Federal Reserve Bank of Cleveland President Sandra Pianalto said a government report showing employers added 120,000 workers in March, the fewest in five months, underscores the choppy nature of the U.S. expansion.
“Recent labor market data provide an example of the uneven pattern of economic activity,” Pianalto, a voting member on the policy-setting Federal Open Market Committee, said today in a speech in Lexington, Kentucky. “Monthly ups and downs like these make it hard to confirm the underlying pace of job creation.”
The FOMC plans to meet April 24-25 to debate policy for an economy described as growing at a “modest to moderate” pace in the Fed’s Beige Book survey released last week. Pianalto spoke after a report today showed retail sales rising more than forecast in March, as consumers weathered a jump in gasoline prices.
The Standard & Poor’s 500 Index was little changed, following the biggest weekly decline in 2012, as a drop in Apple Inc. shares overshadowed optimism about the economy after the increase in retail sales. The S&P 500 rose 0.2 percent to 1,372.48 at 2:28 p.m. New York time. The yield on the 10 year Treasury touched the lowest level in more than five weeks, declining as far as 1.94 percent from 1.98 percent on April 13.
Asked about how the central bank would manage its balance sheet, which reached a record $2.94 trillion on February 15, Pianalto said the Fed has designed an “exit strategy” for when economic conditions are right. Meanwhile, the central bank is making a profit off its portfolio of securities that it gives to the U.S. Treasury, she said.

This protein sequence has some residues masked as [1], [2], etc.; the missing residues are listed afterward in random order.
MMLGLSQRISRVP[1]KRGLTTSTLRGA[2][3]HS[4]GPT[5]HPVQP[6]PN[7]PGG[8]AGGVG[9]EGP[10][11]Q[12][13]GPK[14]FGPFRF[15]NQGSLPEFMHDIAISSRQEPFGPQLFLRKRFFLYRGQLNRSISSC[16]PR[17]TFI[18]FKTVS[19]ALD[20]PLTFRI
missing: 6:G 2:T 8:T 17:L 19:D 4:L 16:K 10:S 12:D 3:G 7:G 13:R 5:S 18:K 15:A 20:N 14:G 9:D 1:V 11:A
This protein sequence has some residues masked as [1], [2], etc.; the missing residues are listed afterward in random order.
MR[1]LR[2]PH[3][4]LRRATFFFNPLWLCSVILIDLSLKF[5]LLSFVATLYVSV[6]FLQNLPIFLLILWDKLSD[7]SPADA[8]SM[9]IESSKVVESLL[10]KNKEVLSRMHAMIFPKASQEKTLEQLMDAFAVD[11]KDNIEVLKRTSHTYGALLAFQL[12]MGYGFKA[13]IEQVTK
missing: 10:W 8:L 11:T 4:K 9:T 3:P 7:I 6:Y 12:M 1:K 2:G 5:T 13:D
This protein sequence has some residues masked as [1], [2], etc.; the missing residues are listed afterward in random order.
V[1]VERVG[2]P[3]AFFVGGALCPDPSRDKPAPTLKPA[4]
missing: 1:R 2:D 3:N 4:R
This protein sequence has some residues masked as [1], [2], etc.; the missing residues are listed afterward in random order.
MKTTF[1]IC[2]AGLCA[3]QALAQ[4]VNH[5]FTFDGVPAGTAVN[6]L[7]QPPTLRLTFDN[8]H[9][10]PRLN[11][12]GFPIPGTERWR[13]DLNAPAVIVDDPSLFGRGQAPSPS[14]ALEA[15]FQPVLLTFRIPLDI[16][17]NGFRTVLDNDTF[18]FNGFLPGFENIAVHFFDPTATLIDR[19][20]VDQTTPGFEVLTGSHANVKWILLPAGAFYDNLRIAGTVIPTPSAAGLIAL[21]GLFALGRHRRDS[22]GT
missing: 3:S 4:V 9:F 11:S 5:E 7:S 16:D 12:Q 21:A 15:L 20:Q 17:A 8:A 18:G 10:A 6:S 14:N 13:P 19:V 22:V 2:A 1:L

“Our balance sheet is not like a commercial bank’s balance sheet,” she said. “We don’t use that balance sheet, and our focus is not profitability of that balance sheet, our focus is conducting monetary policy for the U.S. economy.”
Pianalto highlighted data showing recent strength in the labor market, including a decline in new claims for unemployment insurance and a faster rate of employment increases in the first quarter of 2012 compared with the fourth quarter of 2011.
“It seems as though the labor market is still improving, albeit at a modest pace,” Pianalto said at “A Day with the Commissioner” sponsored by the Kentucky Department of Financial Institutions.
“The good news is that the economy is displaying forward momentum,” she said. “The banking industry is healthier than it has been in several years. Much of the harm caused by the severe recession is being repaired.”
Far From ‘Gallop’
“If our economy were a Kentucky thoroughbred, I’d say we have moved from a walk to a trot, but we’re far from a gallop,” she said.
Retail sales rose 0.8 percent following a 1 percent advance in February, Commerce Department figures showed today in Washington. The median forecast of 81 economists surveyed by Bloomberg News called for an increase of 0.3 percent.
The central bank has pledged to hold interest rates near zero through at least late 2014. New York Fed President William C. Dudley defended that date last week, citing a possible surge in oil prices or a worsening of the debt crisis in Europe as risks to the economic outlook.
Pianalto, 57, has been president of the Cleveland Fed since 2003 and first joined the regional bank in 1983 as an economist in the research department.
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